Ex-SNL Writer Reveals How to Spend 5 Minutes a Day to Improve Storytelling

Want to get more creative in your marketing, especially your storytelling? Spend five minutes a day doing something that masters of improv do: Play with words.

That was stand-up comedian Tim Washer’s advice in his talk, How to Use Improv Techniques to Improve Your Storytelling, at Content Marketing World in 2016. He walked us through some examples, which I’ll share in this post.

First, in case you missed my recent article based on this same talk, let me fill you in on who this guy is. In addition to serving as social media manager for Cisco Systems’ Service Provider Marketing group, Tim has worked on Last Week Tonight with John Oliver and Late Night with Conan O’Brien, studied improv under Amy Poehler and written for her on Saturday Night Live’s Weekend Update, and worked as a “corporate humorist” for clients like Google, IBM, FedEx, and Pepsi.

Tim knows corporations and humor.

Exercise in word play

I saw my first live improv show, when I was 9 or so. My dad took my sister and me to Second City in Chicago. One of the actors asked for the name of an animal. “Aardvark!” I shouted. How on earth would they weave a reference to an aardvark into their skit?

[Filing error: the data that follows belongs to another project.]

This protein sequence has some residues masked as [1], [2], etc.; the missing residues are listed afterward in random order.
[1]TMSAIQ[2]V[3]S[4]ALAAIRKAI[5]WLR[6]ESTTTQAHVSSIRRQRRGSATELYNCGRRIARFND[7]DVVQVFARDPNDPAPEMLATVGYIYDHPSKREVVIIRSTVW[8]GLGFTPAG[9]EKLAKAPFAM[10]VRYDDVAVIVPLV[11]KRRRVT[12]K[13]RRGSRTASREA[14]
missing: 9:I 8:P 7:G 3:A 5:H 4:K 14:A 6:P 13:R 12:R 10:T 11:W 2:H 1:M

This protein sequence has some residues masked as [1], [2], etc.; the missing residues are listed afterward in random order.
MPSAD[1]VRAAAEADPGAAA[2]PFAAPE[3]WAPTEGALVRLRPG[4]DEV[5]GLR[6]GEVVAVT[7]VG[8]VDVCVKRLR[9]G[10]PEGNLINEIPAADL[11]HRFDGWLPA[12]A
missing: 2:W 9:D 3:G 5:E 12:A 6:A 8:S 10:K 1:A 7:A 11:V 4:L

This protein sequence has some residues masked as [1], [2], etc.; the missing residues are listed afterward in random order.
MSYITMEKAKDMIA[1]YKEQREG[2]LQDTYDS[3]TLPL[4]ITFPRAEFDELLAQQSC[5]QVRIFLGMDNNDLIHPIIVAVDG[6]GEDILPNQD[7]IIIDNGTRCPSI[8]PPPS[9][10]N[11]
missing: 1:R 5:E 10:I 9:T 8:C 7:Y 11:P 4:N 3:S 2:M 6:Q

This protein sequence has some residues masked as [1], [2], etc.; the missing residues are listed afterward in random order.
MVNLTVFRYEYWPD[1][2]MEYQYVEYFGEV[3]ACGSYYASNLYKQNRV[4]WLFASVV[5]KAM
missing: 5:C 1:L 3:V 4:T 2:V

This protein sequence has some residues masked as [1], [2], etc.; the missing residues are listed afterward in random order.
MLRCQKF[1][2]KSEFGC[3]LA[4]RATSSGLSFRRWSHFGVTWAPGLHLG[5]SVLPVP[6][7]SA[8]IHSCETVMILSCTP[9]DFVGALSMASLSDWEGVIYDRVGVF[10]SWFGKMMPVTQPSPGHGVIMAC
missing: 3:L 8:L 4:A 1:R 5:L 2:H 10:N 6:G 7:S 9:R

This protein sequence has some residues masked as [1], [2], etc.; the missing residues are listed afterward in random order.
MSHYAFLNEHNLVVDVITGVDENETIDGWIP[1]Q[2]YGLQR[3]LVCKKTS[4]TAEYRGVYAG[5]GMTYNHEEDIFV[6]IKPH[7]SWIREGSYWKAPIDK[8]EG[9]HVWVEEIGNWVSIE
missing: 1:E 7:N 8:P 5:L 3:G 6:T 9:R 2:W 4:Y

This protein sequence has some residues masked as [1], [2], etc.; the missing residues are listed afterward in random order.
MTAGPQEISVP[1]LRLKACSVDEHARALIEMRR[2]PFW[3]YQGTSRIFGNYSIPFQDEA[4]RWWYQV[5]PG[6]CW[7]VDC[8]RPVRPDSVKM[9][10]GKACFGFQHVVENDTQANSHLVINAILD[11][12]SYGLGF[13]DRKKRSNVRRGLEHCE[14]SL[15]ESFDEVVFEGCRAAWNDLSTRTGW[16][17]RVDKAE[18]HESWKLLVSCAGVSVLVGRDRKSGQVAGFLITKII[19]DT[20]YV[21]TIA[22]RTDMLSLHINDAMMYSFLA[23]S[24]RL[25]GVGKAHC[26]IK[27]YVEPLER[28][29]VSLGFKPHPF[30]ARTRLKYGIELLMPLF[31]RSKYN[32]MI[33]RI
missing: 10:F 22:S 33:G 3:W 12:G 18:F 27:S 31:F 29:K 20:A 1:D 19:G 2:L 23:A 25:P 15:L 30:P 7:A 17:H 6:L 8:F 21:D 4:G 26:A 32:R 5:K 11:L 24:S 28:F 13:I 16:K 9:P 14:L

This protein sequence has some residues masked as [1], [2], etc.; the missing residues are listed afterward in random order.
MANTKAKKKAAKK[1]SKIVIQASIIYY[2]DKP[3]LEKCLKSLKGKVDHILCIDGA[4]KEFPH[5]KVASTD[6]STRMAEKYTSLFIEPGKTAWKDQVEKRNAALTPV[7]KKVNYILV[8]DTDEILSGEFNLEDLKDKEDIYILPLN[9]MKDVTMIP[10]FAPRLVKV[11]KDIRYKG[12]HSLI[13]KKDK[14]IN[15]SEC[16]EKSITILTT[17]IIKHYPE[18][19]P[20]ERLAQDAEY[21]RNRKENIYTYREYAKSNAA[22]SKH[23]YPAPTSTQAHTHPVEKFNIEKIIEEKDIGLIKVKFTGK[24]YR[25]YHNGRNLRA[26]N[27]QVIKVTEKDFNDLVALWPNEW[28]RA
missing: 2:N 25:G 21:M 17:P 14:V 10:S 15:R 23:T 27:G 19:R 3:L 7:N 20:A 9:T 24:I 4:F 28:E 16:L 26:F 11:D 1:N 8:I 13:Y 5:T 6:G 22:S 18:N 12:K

It seemed impossible that this team of energetic people on the stage could create a vignette on the spot using the audience’s suggestions. As they did exactly that, I waited, waited, waited. Finally, at the end of the skit, one of the actors burst into song, ending with the rousing line “up in a tree, with the aardvark and me!”

How had they pulled it off? It was magic.

Decades later, it still seems like magic to me that any group of people can instantly create a story – let alone a funny story – from a bunch of random words. I never considered trying it myself.

Tim says it’s time to go for it. He urges everyone who does creative work (and we all do creative work) to expand our storytelling capacity by spending five minutes a day, either alone or with a group, playing with word juxtaposition. In other words, yoke unrelated ideas together to create something new.

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Source: Marketing Institute